Something else you can do is just do a search without the info: operator, do a search on just the domain name. Go to Google.com, search the domain name, not the full URL, but just the domain name. It should be the first listing that shows up in the search results if it's not penalized. If you search for a domain name, and it's got a website on it, it should be the first things that shows in the search results, because you're searching specifically for that domain name. If there are other things between it, like in other words if there's other domains, other listings, above that domain when you search specifically for that domain, it means that there is an algorithmic penalty applied to it. Does that make sense? That's one way to check it.

First check that it's indexed. Once you verify that it's indexed, search the domain name. If it's not the first listing that comes up, it means that it has been penalized algorithmically, it could be manual too. Again, check search consol, it'll let you know. Anybody have a comment on that?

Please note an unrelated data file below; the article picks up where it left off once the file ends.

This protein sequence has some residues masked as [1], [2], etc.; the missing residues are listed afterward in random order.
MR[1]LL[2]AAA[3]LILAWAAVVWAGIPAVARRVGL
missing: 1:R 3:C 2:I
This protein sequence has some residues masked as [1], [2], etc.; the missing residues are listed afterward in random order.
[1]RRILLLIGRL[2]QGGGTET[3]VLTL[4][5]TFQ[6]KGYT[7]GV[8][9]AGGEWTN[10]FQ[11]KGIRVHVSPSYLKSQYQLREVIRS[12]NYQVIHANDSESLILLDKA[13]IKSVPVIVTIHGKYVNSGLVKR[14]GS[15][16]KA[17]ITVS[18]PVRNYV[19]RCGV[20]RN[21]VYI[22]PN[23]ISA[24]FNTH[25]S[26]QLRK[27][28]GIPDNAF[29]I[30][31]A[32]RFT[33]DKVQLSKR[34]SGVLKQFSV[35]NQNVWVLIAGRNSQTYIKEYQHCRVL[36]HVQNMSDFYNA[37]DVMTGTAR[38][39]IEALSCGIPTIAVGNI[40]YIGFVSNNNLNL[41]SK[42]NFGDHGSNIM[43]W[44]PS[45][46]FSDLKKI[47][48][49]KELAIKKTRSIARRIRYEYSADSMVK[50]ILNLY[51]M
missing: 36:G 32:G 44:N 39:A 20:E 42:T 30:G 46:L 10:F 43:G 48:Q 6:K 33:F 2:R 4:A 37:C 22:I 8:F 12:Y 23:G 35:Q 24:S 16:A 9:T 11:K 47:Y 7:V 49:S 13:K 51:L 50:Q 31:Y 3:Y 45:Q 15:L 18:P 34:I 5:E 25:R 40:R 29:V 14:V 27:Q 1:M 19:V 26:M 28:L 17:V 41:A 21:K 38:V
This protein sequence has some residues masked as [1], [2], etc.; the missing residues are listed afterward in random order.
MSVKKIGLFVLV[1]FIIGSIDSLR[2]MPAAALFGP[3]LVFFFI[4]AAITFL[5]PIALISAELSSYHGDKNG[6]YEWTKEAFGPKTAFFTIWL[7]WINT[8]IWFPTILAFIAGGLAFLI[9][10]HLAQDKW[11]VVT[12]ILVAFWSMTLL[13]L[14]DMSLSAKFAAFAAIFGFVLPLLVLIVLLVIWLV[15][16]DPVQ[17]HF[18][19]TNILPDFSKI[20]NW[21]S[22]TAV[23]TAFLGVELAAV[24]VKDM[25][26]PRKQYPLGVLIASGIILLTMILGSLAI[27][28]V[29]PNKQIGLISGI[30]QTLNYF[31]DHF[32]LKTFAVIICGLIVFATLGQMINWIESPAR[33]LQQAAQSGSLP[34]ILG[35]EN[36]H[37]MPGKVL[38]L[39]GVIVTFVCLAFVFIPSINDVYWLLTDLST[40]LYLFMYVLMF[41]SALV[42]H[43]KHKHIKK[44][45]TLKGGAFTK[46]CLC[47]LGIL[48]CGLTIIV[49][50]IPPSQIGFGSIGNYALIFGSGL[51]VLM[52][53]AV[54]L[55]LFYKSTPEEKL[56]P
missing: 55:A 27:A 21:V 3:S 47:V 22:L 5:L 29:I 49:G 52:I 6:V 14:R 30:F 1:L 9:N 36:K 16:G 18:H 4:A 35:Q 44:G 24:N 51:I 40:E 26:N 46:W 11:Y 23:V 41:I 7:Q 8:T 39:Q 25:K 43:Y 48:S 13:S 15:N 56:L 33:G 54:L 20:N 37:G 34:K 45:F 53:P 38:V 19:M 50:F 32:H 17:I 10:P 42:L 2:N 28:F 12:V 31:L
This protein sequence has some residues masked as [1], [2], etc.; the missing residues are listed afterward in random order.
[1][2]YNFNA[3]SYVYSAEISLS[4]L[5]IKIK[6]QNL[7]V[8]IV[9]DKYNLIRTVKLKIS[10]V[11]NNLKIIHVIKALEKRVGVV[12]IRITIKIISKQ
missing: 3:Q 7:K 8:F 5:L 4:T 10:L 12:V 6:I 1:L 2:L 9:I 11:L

Marco: No, I think that those options are pretty much what's there.

Do You Think That Embedding Google Doc Via Goo.gl To Around 1000 Web 2.0 With Spammy Content Can Lead To Suspension Of Google Account?

Bradley: All right. Last question guys, then we're going to wrap it up. Yeah, Daniel says Bruce Clay has been advocating strict silo structure since the late 1990s. Yeah, Daniel, that article could even be that old. I don't even know. I just know when I first got introduced to it, I think it was 2012. That's still valid today, that article. Thank you for that. Man, we got all the damn questions. Last one then.

Vitali says, do you think that embedding Google doc via the Google short URL to around 1,000 web 2.0s spammy content can lead to suspension of a Google account? It happened and I'm trying to figure the reason. Did not do anything else with that account.

Yeah, that maybe it, Vitali. Marco, what's your thoughts on that?

Marco: Yeah, he didn't embed the Google Doc. He submitted the Google shortened URL to 1,000 web 2.0s. If he had just IFramed the document with the Google link, I don't think he would have had a problem, because we never had a problem. We've done some real garbage with this stuff. I'm thinking he's getting names mixed up. You don't embed the Google shortened URL. You can't. You can only submit. You can put it in those spammy web 2.0's, but if you had just IFramed the Google doc, I don't think he would have had any issues.